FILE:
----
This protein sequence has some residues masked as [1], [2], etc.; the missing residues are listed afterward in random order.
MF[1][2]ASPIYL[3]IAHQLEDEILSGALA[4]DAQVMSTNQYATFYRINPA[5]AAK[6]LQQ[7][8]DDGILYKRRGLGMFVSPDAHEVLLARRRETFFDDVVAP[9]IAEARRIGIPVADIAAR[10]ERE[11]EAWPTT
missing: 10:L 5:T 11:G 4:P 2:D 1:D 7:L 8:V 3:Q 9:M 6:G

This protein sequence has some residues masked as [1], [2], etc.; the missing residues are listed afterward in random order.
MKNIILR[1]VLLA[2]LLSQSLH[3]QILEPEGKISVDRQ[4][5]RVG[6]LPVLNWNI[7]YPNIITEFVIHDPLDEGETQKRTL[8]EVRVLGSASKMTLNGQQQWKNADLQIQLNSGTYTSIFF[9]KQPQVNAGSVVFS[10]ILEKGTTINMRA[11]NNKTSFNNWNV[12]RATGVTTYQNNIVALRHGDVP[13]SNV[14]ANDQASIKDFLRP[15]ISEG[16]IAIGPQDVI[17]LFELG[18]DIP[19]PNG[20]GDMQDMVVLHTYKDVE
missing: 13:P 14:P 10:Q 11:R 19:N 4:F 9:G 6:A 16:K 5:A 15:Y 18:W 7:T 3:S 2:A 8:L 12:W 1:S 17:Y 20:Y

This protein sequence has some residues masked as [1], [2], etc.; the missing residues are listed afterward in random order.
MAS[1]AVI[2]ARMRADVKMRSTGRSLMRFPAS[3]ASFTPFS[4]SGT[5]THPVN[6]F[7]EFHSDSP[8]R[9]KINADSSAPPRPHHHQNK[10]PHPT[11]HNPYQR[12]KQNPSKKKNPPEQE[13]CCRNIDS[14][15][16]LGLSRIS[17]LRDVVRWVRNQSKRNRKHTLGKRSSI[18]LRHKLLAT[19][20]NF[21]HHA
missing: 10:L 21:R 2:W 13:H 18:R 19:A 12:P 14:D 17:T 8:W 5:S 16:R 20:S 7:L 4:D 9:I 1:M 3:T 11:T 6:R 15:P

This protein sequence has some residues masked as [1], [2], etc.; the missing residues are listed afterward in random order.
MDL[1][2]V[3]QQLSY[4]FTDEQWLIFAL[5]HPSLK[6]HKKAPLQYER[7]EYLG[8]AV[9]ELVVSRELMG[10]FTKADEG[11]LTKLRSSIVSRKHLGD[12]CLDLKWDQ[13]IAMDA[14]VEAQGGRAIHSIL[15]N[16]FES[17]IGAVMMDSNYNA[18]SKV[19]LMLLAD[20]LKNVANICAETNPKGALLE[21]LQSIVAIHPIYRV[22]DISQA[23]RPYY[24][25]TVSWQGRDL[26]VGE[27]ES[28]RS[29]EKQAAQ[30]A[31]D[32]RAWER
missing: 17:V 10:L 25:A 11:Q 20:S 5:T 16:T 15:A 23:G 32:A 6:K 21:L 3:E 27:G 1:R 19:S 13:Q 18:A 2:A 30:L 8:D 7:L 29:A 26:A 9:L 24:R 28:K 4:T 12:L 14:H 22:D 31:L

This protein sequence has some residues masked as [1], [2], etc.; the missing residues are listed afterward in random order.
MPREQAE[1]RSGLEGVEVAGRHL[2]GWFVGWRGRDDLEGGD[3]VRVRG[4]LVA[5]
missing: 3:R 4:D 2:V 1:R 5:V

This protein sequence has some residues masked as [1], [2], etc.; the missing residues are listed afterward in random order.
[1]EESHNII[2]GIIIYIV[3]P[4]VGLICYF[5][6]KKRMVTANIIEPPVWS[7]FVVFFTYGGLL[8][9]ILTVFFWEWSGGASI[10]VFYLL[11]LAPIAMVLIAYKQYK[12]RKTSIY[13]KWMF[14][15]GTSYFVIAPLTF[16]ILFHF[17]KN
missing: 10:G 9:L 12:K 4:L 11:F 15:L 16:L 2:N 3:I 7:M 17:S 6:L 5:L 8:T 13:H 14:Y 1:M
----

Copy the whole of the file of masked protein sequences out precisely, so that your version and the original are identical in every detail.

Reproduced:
This protein sequence has some residues masked as [1], [2], etc.; the missing residues are listed afterward in random order.
MF[1][2]ASPIYL[3]IAHQLEDEILSGALA[4]DAQVMSTNQYATFYRINPA[5]AAK[6]LQQ[7][8]DDGILYKRRGLGMFVSPDAHEVLLARRRETFFDDVVAP[9]IAEARRIGIPVADIAAR[10]ERE[11]EAWPTT
missing: 10:L 5:T 11:G 4:P 2:D 1:D 7:L 8:V 3:Q 9:M 6:G

This protein sequence has some residues masked as [1], [2], etc.; the missing residues are listed afterward in random order.
MKNIILR[1]VLLA[2]LLSQSLH[3]QILEPEGKISVDRQ[4][5]RVG[6]LPVLNWNI[7]YPNIITEFVIHDPLDEGETQKRTL[8]EVRVLGSASKMTLNGQQQWKNADLQIQLNSGTYTSIFF[9]KQPQVNAGSVVFS[10]ILEKGTTINMRA[11]NNKTSFNNWNV[12]RATGVTTYQNNIVALRHGDVP[13]SNV[14]ANDQASIKDFLRP[15]ISEG[16]IAIGPQDVI[17]LFELG[18]DIP[19]PNG[20]GDMQDMVVLHTYKDVE
missing: 13:P 14:P 10:Q 11:R 19:N 4:F 9:G 6:A 16:K 5:A 15:Y 18:W 7:T 3:S 2:A 8:L 12:W 1:S 17:Y 20:Y

This protein sequence has some residues masked as [1], [2], etc.; the missing residues are listed afterward in random order.
MAS[1]AVI[2]ARMRADVKMRSTGRSLMRFPAS[3]ASFTPFS[4]SGT[5]THPVN[6]F[7]EFHSDSP[8]R[9]KINADSSAPPRPHHHQNK[10]PHPT[11]HNPYQR[12]KQNPSKKKNPPEQE[13]CCRNIDS[14][15][16]LGLSRIS[17]LRDVVRWVRNQSKRNRKHTLGKRSSI[18]LRHKLLAT[19][20]NF[21]HHA
missing: 10:L 21:R 2:W 13:H 18:R 19:A 12:P 14:D 17:T 8:W 5:S 16:R 20:S 7:L 4:D 9:I 1:M 3:T 11:T 6:R 15:P

This protein sequence has some residues masked as [1], [2], etc.; the missing residues are listed afterward in random order.
MDL[1][2]V[3]QQLSY[4]FTDEQWLIFAL[5]HPSLK[6]HKKAPLQYER[7]EYLG[8]AV[9]ELVVSRELMG[10]FTKADEG[11]LTKLRSSIVSRKHLGD[12]CLDLKWDQ[13]IAMDA[14]VEAQGGRAIHSIL[15]N[16]FES[17]IGAVMMDSNYNA[18]SKV[19]LMLLAD[20]LKNVANICAETNPKGALLE[21]LQSIVAIHPIYRV[22]DISQA[23]RPYY[24][25]TVSWQGRDL[26]VGE[27]ES[28]RS[29]EKQAAQ[30]A[31]D[32]RAWER
missing: 17:V 10:L 25:A 11:Q 20:S 5:T 16:T 15:A 23:G 32:A 6:K 21:L 3:E 27:G 1:R 19:S 13:Q 18:A 2:A 30:L 8:D 7:L 29:A 26:A 9:L 24:R 28:K 4:T 12:L 14:H 22:D 31:L

This protein sequence has some residues masked as [1], [2], etc.; the missing residues are listed afterward in random order.
MPREQAE[1]RSGLEGVEVAGRHL[2]GWFVGWRGRDDLEGGD[3]VRVRG[4]LVA[5]
missing: 3:R 4:D 2:V 1:R 5:V

This protein sequence has some residues masked as [1], [2], etc.; the missing residues are listed afterward in random order.
[1]EESHNII[2]GIIIYIV[3]P[4]VGLICYF[5][6]KKRMVTANIIEPPVWS[7]FVVFFTYGGLL[8][9]ILTVFFWEWSGGASI[10]VFYLL[11]LAPIAMVLIAYKQYK[12]RKTSIY[13]KWMF[14][15]GTSYFVIAPLTF[16]ILFHF[17]KN
missing: 10:G 9:L 12:K 4:L 11:F 15:L 16:L 2:N 3:I 7:M 17:S 6:L 5:L 8:T 13:H 14:Y 1:M